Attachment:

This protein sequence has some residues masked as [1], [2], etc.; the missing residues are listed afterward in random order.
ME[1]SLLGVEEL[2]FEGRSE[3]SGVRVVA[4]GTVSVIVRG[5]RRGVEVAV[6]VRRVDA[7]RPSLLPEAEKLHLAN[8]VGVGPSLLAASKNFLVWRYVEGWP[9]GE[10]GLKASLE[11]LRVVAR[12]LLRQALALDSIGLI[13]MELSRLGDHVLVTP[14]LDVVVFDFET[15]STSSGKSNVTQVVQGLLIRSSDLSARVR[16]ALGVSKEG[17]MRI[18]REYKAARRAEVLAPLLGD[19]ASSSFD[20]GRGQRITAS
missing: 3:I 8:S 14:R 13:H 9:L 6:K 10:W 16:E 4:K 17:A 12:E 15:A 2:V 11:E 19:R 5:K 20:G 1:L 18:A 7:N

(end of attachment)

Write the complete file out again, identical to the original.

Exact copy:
This protein sequence has some residues masked as [1], [2], etc.; the missing residues are listed afterward in random order.
ME[1]SLLGVEEL[2]FEGRSE[3]SGVRVVA[4]GTVSVIVRG[5]RRGVEVAV[6]VRRVDA[7]RPSLLPEAEKLHLAN[8]VGVGPSLLAASKNFLVWRYVEGWP[9]GE[10]GLKASLE[11]LRVVAR[12]LLRQALALDSIGLI[13]MELSRLGDHVLVTP[14]LDVVVFDFET[15]STSSGKSNVTQVVQGLLIRSSDLSARVR[16]ALGVSKEG[17]MRI[18]REYKAARRAEVLAPLLGD[19]ASSSFD[20]GRGQRITAS
missing: 3:I 8:S 14:R 13:H 9:L 6:K 10:W 16:E 4:K 17:A 12:E 15:A 2:V 11:E 19:R 5:K 20:G 1:L 18:A 7:N